Kincade Fire Mostly Contained

California’s Most Recent Wildfire Begins to Die Down


Photo Courtesy of: Josh Edelson/Via Getty Images

Leo Nicholson, Staff Writer

At 9:24 P.M. on October 23, 2019, a fire was reported northeast of Geyserville in The Geysers in Sonoma County, California. According to CBS News, the Kincade Fire has burned 77,758 acres of land, and it is 78% contained as of November 4. The cause of the fire is currently unknown and under investigation.

According to The Washington Post, at least 266 buildings have been destroyed, 133 of them are homes. The fire has been active for eight days, and according to the California Department of Forestry & Fire Protection, the fire started at John Kincade Road and Burned Mountain Road, northeast of Geyserville. The department stated, “Fire personnel made good progress in their fire fighting efforts overnight due to favorable weather conditions. Access to the northern part of the fire remains challenging because of steep terrain and narrow roads, but firefighters will continue to build on the progress they made today with even more control lines being established.” According to the department, there have been four injuries reported caused by the fire, 105 crews assigned to control the fire, and 27 helicopters sent out to aid in putting out the fire. 

Sonoma county’s local businesses have been devastated by the fire. One of the 266 buildings decimated by the Kincade Fire is Healdsburg’s historic Soda Rock Winery, shocking the company. “We’ve seen the news. We are devastated,” the winery posted on Facebook on October 27.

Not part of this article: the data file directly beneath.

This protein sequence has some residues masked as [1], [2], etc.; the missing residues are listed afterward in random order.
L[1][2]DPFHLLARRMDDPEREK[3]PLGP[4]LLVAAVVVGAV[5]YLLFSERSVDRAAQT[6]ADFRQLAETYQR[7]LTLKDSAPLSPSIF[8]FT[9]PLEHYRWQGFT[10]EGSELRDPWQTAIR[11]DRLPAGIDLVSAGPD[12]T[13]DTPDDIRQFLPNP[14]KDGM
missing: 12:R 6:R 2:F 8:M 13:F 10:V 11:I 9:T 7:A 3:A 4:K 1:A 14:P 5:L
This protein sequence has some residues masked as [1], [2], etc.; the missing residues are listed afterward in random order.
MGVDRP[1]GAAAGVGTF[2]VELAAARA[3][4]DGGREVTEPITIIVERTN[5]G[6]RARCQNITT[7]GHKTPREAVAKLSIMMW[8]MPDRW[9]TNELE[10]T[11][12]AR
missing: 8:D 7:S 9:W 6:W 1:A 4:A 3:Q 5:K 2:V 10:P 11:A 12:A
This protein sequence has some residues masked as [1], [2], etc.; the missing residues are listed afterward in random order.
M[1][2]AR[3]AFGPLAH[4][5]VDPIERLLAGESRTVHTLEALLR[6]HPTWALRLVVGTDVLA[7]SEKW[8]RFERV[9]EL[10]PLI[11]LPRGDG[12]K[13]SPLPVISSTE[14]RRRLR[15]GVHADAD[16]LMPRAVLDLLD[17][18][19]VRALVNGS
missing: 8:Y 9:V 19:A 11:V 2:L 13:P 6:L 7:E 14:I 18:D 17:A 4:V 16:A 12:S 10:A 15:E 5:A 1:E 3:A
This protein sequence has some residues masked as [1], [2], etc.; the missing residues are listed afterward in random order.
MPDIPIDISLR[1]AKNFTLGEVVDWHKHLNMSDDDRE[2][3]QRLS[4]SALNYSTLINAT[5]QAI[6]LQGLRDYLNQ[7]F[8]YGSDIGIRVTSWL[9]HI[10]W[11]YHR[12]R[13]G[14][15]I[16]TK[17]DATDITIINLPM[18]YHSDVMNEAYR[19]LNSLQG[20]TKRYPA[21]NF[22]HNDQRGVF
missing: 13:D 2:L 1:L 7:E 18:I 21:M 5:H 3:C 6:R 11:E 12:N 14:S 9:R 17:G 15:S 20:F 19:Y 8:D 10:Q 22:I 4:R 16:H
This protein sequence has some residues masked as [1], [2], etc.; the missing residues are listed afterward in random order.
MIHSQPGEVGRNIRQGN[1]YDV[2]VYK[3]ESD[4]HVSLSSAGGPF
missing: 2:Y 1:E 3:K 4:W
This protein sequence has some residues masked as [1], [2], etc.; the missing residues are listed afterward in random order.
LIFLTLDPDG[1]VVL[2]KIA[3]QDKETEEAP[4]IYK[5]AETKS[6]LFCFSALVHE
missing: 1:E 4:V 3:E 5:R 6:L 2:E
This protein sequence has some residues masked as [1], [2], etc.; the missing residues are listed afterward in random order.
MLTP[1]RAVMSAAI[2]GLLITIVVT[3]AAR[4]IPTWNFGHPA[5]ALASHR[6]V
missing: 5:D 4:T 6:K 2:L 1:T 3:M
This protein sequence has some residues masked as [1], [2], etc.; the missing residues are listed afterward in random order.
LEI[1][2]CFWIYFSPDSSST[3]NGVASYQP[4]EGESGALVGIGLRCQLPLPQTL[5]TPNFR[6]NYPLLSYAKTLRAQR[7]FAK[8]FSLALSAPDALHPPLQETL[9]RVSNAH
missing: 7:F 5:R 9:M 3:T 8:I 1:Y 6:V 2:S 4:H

According to the Los Angeles Times, there have been three earth quakes since October 23, all three occurring in the northern area of the Kincade burn zone near Geysers geothermal plant. The first earth quake was a magnitude 4.2 on October 20, the second was a magnitude 3.7 on Oct. 23, and the third was a magnitude 3.1 earthquake on October 28. 

Photo Courtesy of: Josh Edelson/Via Getty Images

On November 3, President Trump criticized the Governor of California, Gavin Newsom, stating, “[Gavin Newsom] has done a terrible job of forest management. I told him from the first day we met that he must “clean” his forest floors regardless of what his bosses, the environmentalists, DEMAND of him, every year, as the fire’s rage & California burns, it is the same thing-and then he comes to the Federal Government for financial help. No more. Get your act together Governor. You don’t see close to the level of burn in other states…” It is known that President Trump disagrees with California’s governor, particularly on environmental regulation issues. Newsom responded to the President on Twitter saying, “You don’t believe in climate change. You are excused from this conversation.”

Governor Newsom later made a statement to The Washington Post defending his administration’s management of California’s fires. “We’re successfully waging war against thousands of fires started across the state in the last few weeks due to extreme weather created by climate change while Trump is conducting a full on assault against the antidotes,” said Newsom. Trump’s tweets are seemingly redundant of his past remarks on California’s wildfires. In January, he threatened to cut off Federal Emergency aid to California (The Washington Post), and last November he spoke with the president of Finland about forest management (The Guardian), stating, “I was with the president of Finland and he said, ‘We have, much different, we are a forest nation.’ He called it a forest nation. And they spend a lot of time on raking and cleaning and doing things, and they don’t have any problem.”

Despise the President’s attack on Governor Newsom, he provided positive feedback on the Trump administration’s response to the recent wildfires: “I have nothing but good things to say about the federal government’s support,” Newsom said, according to the Los Angeles Times. “In fact, the Homeland Security acting director proactively called me two days ago to check in. Hats off to them.”

Photo Courtesy of: Josh Edelson/Via Getty Images

More than  72% of California’s wildfires have been contained, but responders still have tens of thousands of acres to neutralize as of November 2, according to the California Department of Forestry and Fire Protection.